Thrift Store Finds

Seattle reissue label Light in the Attic unearths the city's hidden funk treasures.

When Matt Sullivan was at college in 1997, he studied in Madrid for six months. "I did an internship at a label called Munster, who do a lot of reissues—the Stooges, Suicide, New York Dolls, all that kind of stuff—for Europe, and I kept in contact," says the 28-year-old over a Thai lunch on a bright summer afternoon. A lifelong Seattle resident, Sullivan was already a fixture on the local scene—interning for Sub Pop and Loosegroove, promoting shows, working in radio— before his Spanish sojourn, and watching the mechanics of a reissue house helped prepare him for a future in dealing with the past.

Fast-forward five years. Sullivan has decided to finally act on a long-standing dream. "The goal since I was 16 was to start a record label," says Sullivan, who decided to launch his by reissuing the first two albums by the Last Poets, a group whose angry verse, declaimed over stark conga backdrops, was a progenitor of modern hip-hop. "In mid-2002, Munster started a label called Empty Soul," he says. "It has stuff like early Barry White, Ray Barretto, cool groove stuff. In the summer of '02, I told them I wanted to [reissue] the Last Poets, and they said that they were friends with people that own the rights to it. So they did the licensing and I did everything else—the packaging, the artwork, the promotion. I spent literally every day for, like, eight months on that project. It's the most comprehensive release we've ever done, other than this one."

"This one" is Wheedle's Groove: Seattle's Finest in Funk & Soul 1965–75, Light in the Attic's impressive new collection of the all-but-forgotten homegrown funk bands that sprouted up around the country in the wake of James Brown and Dyke and the Blazers, much the way garage-rock bands were inspired to form by the examples of the Beatles and the Rolling Stones. (There are also three new cuts by modern-day ringers Misterholmes & the Brotherhood, the Clarence Mack Express, and Sharpshooters.)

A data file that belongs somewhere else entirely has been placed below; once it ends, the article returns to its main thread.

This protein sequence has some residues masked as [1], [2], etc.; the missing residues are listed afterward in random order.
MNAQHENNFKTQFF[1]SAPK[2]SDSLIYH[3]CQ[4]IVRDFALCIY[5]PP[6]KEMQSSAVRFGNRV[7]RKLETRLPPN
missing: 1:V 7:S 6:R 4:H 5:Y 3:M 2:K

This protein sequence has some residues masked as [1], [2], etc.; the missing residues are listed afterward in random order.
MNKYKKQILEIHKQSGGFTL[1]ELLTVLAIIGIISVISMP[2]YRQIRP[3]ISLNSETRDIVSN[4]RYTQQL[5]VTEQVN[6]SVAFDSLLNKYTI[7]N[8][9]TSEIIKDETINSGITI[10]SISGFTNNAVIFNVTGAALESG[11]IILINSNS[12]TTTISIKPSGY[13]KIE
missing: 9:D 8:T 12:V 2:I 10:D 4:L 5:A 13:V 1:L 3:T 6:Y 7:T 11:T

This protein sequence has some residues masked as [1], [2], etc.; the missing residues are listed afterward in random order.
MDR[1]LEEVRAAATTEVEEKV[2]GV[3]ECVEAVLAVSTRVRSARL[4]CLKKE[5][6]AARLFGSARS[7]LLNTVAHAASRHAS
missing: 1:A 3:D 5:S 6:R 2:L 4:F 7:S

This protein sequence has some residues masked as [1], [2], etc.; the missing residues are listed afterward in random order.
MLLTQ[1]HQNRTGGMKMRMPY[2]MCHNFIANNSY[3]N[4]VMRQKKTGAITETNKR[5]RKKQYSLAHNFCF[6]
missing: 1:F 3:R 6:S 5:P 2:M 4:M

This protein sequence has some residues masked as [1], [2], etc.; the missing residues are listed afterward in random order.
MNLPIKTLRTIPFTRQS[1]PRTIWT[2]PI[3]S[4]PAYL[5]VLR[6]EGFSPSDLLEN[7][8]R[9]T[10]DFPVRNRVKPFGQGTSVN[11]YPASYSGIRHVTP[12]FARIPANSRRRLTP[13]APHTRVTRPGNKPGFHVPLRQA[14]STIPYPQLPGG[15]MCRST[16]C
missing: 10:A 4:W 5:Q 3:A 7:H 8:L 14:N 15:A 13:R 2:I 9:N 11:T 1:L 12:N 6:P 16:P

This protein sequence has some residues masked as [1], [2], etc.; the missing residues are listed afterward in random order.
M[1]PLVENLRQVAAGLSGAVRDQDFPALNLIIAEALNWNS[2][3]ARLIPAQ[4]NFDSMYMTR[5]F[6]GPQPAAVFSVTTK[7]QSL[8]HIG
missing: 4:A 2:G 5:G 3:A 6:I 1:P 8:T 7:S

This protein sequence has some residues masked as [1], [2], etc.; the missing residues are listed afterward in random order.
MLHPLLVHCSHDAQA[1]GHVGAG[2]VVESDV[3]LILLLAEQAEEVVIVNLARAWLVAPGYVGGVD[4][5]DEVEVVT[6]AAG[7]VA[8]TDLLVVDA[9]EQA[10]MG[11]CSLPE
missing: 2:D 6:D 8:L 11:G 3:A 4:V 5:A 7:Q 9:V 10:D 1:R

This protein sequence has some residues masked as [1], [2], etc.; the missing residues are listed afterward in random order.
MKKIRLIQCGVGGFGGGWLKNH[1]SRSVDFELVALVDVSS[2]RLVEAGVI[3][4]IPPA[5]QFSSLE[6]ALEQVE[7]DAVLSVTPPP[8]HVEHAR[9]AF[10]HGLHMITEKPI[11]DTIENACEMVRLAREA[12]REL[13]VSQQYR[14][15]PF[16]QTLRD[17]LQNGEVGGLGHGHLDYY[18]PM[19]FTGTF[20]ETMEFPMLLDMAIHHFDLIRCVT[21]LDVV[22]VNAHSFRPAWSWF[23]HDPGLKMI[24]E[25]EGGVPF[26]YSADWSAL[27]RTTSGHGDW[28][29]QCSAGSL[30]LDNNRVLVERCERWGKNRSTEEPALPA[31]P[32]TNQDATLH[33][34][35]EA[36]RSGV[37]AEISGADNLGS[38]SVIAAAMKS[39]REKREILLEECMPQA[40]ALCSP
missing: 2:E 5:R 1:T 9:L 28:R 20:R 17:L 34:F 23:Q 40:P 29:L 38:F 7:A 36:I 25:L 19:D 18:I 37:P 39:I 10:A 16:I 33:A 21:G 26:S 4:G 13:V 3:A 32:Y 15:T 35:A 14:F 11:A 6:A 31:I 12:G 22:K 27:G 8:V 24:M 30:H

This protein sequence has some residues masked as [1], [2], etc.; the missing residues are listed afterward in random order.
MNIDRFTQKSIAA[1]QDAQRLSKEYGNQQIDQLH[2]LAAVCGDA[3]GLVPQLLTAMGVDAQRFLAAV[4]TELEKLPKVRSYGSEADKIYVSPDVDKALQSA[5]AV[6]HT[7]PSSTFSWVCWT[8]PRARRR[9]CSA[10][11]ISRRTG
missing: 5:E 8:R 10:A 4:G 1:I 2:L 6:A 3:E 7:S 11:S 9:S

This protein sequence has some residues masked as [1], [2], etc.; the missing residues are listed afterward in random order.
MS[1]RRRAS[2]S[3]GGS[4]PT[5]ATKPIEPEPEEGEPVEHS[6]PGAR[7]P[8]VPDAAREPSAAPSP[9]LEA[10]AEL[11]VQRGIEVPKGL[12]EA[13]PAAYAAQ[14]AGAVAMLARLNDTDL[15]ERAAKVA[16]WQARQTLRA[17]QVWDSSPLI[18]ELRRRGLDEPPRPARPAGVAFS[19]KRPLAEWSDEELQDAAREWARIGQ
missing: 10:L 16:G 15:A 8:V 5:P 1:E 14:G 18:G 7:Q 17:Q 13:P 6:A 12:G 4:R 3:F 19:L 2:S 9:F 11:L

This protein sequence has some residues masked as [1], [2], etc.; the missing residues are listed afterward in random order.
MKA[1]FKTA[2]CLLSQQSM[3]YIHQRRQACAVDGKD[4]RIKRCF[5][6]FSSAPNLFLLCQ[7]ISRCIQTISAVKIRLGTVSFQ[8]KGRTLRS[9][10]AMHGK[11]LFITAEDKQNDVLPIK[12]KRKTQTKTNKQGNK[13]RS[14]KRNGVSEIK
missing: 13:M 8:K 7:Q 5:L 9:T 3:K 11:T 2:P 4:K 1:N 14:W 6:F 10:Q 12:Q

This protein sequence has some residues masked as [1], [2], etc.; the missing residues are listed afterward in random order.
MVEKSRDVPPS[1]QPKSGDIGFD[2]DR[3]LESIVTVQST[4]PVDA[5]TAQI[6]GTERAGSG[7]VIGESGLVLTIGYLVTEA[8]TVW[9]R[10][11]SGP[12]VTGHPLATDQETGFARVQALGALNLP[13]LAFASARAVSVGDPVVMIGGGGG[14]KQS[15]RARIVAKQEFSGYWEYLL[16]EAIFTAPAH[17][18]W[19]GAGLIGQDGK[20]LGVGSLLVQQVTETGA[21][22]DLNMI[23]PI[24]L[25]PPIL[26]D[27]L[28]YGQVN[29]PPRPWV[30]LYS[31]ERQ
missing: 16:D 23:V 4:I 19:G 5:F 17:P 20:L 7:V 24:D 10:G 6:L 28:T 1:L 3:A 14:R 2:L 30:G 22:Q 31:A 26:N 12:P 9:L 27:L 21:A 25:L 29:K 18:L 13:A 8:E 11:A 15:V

This is a style that's generally eluded even the most complete histories of local music, but it was a vital, if mostly hidden, part of the early Seattle scene. It doesn't seem like a coincidence that that hoariest of Northwest rock staples, "Louie Louie," appears here, in obscure Bremerton trio the Topics' laid-back R&B version from 1971, complete with a hippie-soul hand-clap-and-bass-solo breakdown. It also doesn't seem coincidental that the song's vocal carries heavy overtones of another one-time Seattleite, Ray Charles. Also included are both sides of a 1969 single by Patrinell Staten—the current leader of the Total Experience Gospel Choir and recent SW cover star (see the July 21 issue)—that recently fetched $3,500 on eBay.

Wheedle's Groove is the culmination of Light in the Attic's aesthetic: finding and issuing ultraobscure records with fervent cult appeal. In the two years since the Last Poets reissue, Sullivan has put out discs from '60s psychedelic light-poppers the Free Design and Toronto R&B group Wayne McGhie & the Sounds of Joy, as well as legendary drummer Bernard Purdie's soundtrack to Lialeh, a 1974 porn flick sometimes designated "the black Deep Throat."

But Wheedle's Groove is the label's grandest achievement. The disc was conceived and compiled by Seattle DJ and Sharpshooters member Mr. Supreme, who knows from obscurity—he has two decades of searching for rare records under his dirty fingernails. "I was digging for records and finding [this] stuff," he says. "I always bought funk and soul, so I'd find something that was from Seattle, and I thought there must be more—it couldn't have been just one person [making it], you know what I'm saying? So I just kind of started digging it out."